Costs expected to balloon
By Nov. 15, 2012, the districts could pay a projected $533.7 million into the system, a 79-percent increase over 2010, Newsday's analysis found. Contributions to the three pension systems are based on a percentage of total payroll. So if salaries are reduced, pension costs would also go down.
The huge contribution increases - and those forecast - are primarily a result of stock market losses from the financial crisis of 2007 and 2008. From the state's fiscal years 2007 to 2009, the pension fund that the state comptroller's office oversees lost 29 percent of its assets, or $45.7 billion. The Teachers' Retirement System fund during its corresponding fiscal years lost 31 percent of its assets, or $32.4 billion.
Noel DiGerolamo, second vice president of Suffolk's Police Benevolent Association, which has about 5,000 members, said public-sector workers are being blamed for ballooning pension costs when Wall Street investment houses are the true culprits.
"After we spend billions of public dollars bailing them out and allowing them to go back to business as usual with exorbitant bonuses, we now begin to turn the public employees into public enemies," DiGerolamo said.
The need for increased contributions also stems from decisions made a decade ago, when the stock market was doing well. At the time, fund administrators dropped employer contribution rates to near zero. Had the state kept contributions at a higher rate, there would likely be a cushion now in tougher times, experts say.
"It was irresistible for state and local officials to say, 'Let's pocket that money and use it to replace our contributions so everyone can feel good about it,' " said James Parrott, chief economist at the Fiscal Policy Institute, a Manhattan-based liberal think tank. "It was a stupid fiscal move."
Parrott said critics are making pensions and public-sector workers scapegoats for the economic collapse.
"They should go after the people who caused the problem and that's not the people receiving the pensions," he said.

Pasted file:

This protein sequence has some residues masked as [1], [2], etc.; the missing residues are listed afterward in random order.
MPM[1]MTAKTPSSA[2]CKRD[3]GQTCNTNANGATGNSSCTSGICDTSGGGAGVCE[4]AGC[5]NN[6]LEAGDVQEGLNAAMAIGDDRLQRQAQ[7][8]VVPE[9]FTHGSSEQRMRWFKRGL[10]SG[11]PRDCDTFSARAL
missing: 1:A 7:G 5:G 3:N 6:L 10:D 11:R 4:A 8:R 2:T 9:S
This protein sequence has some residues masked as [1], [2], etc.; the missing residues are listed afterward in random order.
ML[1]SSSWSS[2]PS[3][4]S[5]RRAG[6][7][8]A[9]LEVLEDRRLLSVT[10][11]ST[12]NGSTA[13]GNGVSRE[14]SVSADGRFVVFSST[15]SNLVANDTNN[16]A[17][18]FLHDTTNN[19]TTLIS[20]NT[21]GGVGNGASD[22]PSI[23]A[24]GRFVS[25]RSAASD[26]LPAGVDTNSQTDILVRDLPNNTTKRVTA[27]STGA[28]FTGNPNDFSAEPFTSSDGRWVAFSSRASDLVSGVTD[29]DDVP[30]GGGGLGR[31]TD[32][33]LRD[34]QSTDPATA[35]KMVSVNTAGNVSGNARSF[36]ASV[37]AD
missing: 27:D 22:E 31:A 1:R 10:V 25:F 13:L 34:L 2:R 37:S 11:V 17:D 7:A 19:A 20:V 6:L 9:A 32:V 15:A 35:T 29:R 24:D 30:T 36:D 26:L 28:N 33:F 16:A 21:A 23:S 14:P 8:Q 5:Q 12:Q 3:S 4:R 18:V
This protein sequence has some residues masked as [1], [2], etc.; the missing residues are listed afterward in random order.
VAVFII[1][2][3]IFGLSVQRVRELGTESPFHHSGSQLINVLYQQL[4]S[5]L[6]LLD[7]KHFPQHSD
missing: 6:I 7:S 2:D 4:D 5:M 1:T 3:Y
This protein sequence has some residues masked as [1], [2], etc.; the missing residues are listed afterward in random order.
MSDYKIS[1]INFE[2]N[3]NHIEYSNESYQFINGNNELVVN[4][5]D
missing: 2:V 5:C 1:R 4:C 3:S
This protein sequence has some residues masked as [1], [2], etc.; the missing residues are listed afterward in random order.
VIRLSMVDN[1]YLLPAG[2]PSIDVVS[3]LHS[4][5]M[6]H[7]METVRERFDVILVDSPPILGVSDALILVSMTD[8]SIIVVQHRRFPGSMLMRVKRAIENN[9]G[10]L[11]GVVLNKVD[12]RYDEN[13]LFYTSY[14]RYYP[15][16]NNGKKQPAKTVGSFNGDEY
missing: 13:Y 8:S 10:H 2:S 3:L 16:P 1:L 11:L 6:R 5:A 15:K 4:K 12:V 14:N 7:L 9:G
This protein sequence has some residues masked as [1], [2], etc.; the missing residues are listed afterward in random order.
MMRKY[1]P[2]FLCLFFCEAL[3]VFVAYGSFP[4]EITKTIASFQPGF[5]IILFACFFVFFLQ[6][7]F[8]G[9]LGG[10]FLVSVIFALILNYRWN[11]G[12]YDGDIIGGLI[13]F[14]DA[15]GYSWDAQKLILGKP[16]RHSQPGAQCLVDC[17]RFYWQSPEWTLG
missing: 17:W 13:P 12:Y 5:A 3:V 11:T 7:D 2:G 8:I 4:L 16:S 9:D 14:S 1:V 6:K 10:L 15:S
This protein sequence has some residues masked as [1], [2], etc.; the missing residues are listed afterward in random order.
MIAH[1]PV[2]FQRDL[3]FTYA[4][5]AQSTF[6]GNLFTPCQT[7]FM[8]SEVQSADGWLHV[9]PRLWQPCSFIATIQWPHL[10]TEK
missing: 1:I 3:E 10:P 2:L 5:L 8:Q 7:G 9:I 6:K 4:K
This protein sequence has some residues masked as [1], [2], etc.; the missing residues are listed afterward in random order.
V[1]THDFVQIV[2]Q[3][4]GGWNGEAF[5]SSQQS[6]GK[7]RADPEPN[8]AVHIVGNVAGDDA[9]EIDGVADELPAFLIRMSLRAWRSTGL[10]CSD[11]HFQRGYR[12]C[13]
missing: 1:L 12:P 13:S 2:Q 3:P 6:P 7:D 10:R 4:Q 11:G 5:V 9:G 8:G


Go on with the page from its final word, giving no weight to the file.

In an interview, State Comptroller Thomas DiNapoli said that, over the last 20 years - including 2007 and 2008 - 84 percent of the funds in the plans his office oversees have come from investment earnings, not taxpayers' dollars.
"We are the best-funded state pension plan in the country," DiNapoli said. "We have paid our pension obligations. That puts us, even in a very tough time, in a very good position."
The pension systems smooth the impact of market declines so that they aren't felt all at once, but instead impact the system - and localities' contributions - over a multiyear period. As a result, the 2007 and 2008 stock market declines may not be fully absorbed until at least 2013, experts said.
"This problem with pension costs is not just going to go away when the economy recovers," said Andrew Biggs, a scholar at the American Enterprise Institute, a conservative think tank in Washington, D.C. "You've lost so much money; it's going to take a long time to catch up."
Those who want the pension system overhauled say it's galling that private-sector workers whose retirement accounts collapsed during the recession must now pay the soaring tab for public-sector retirees.
"It is outrageous," said Fred Gorman, a critic of school financing and a founder of the Nesconset-based group Long Islanders for Educational Reform, "that people who have lost their futures are asked to support other people's futures because of union-dominated politicians."
Taxpayers take a hit
The state's three pension systems will bill Long Island's public employers $1.25 billion over the next 12 months, an increase of nearly 40 percent from the previous yearlong period.
LI entities affected
That bill includes $107.4 million for Long Island towns, $20.2 million for libraries, $55.6 million for villages, and $334 million for Nassau and Suffolk Counties.
Impact of recession
Pension cost jumps - forecast to continue at least through 2012 - are due largely to losses the state's pension funds suffered in the recession of 2007 and 2008. When pension funds drop sharply, it can take years for taxpayers to replenish them, even when the market improves.
Stock market losses
Also playing a role in these increases are decisions made over a decade ago when the stock market was hot. Fund administrators cut contributions required of public entities to minimal levels. Had contributions not been so sharply decreased, experts say, there likely would be a cushion to rely on now.